5. THIEF! Boo this man! Rabble, rabble, rabble...
  6. Okay. We get it. Corporate greed is the motivation for building this development. Everyone in a position of power is looking to fleece the general public. Developers - bad, taxpayers - good. Let's just keep The Coliseum the way it is and forego this opportunity. There will be tons of other people lining up ready to dish out millions and organically develop this area. (This is sarcasm in case anyone did not catch on earlier)
  7. Brent, don't be condescending. I've tried to stay out of this thread because I'm tired of the same old anti-development arguments but I agree with cb1. This article looks like it was written by an angry teenager for a high school newspaper.
  8. I like your reverse psychology, Brent. We all see what you are getting at now. We know you are the biggest cheerleader of this project that there is. Yes, we should stop wasting time on this ladies and gents...
  9. Negativity strikes again! Dominion actually had a net income of approximately $3 billion last year (which I realize further accentuates your point). $425 million would be a disastrous year for them. Based on the mobile website the proposed arena area project has a targeted build out of approximately 2 years. A project like this wouldn't make sense and wouldn't work if the build schedule was 10 years. This is how these deals always go down. It is politics plain and simple. In order for someone to drastically improve your city it takes a huge amount of capital and if someone is going to invest that kind of money they need to see some sort of reciprocity. Otherwise there would be no point in doing anything like this ever. You think someone would develop a project like this out of the goodness of their heart? The alternative is to say no tax breaks for anyone ever and then you get no development ever. That wouldn't be very good for growth.
  10. Sorry I had a busy week at work but I saw this and figured I would put something together at some point. I used a screen grab from a Creative Dog skyline photo because it was just about the only photo from that angle I could find that would show most of these developments. I added the Locks apartment building (12 stories), Hyatt Place (10 stories behind Vistas on the James), new Dominion building, new General Assembly, new convention center hotel (from today's news) and the new VCU medical tower.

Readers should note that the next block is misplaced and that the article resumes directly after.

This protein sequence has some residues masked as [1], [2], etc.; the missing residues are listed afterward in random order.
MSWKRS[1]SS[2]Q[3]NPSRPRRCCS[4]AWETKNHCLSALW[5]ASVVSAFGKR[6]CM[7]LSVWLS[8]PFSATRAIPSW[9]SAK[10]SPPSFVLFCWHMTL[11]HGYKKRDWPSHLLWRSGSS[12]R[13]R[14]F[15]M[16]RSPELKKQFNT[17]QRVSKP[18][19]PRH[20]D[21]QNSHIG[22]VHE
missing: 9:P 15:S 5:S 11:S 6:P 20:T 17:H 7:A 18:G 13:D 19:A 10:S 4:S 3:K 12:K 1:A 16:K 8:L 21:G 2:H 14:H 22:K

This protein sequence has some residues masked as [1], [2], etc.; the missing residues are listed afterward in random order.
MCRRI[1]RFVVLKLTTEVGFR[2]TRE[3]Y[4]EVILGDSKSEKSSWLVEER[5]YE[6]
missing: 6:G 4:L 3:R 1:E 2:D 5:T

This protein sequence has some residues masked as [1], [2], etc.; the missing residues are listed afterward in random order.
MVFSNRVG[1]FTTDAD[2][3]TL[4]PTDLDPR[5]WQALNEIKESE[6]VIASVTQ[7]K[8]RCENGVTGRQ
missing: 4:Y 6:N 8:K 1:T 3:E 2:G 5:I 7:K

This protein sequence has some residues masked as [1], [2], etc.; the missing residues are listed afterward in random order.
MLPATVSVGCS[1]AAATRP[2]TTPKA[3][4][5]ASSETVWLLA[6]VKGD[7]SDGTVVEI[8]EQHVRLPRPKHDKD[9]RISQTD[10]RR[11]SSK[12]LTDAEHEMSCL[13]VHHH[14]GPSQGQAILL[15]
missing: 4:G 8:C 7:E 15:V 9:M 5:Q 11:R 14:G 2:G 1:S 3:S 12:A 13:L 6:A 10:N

11. Debbiedowner114, you're really killing my buzz. How about we learn a little more about the project before taking the "this development is stupid" route? The alternative is letting the weeds overtake The Coliseum and getting excited because Garth Brooks or James Taylor comes to town once every six years. I guess we could always bulldoze the building, pave a surface lot and let the area sit unused for the next generation. A little optimism never hurt anyone.
  12. I had a little free time at work today so I figured I would do a new rendering of what the Richmond skyline might look like in the near future. I added the Dominion tower, Locks apartment building and the new Hyatt hotel. I used one of the most recent photos from the Richmond City Watch Facebook page so it is as up to date as possible.
  13. It looks as if they will probably raise it one more time but not by too much. Maybe another 30 feet or so. If you look at the most recent pictures that jonfin posted you can see that they anchored the tower crane into the existing steel structure to help with center of gravity. This anchor is placed at the highest possible current floor so they probably can't go much higher anyways. They also have to be mindful of the operator that has to climb the structure every day. They probably don't want to add unnecessary time onto his day if they don't need to. Based on the current position of the crane there is enough room for the last two floors of the elevator shaft to be installed (need to allow room for the concrete boom to extend). However when you factor in that the mechanical penthouse and peak of the building will be well above the top floors it would almost be certain that they will need to raise the crane at least once more. If you watch this OxBlue video of an Atlanta tower complex of a similar height you can see that they raise the cranes multiple times. https://www.youtube.com/watch?v=WO03uehnfAw
  14. Not sure if anyone else noticed this yet but it looks like there is a new link for the webcam. If you look at Clayco's website and find the "Webcams" page you will see that it is the same camera but it has a different title now. https://www.workzonecam.com/projects/hourigan/dominionworkplace/workzonecam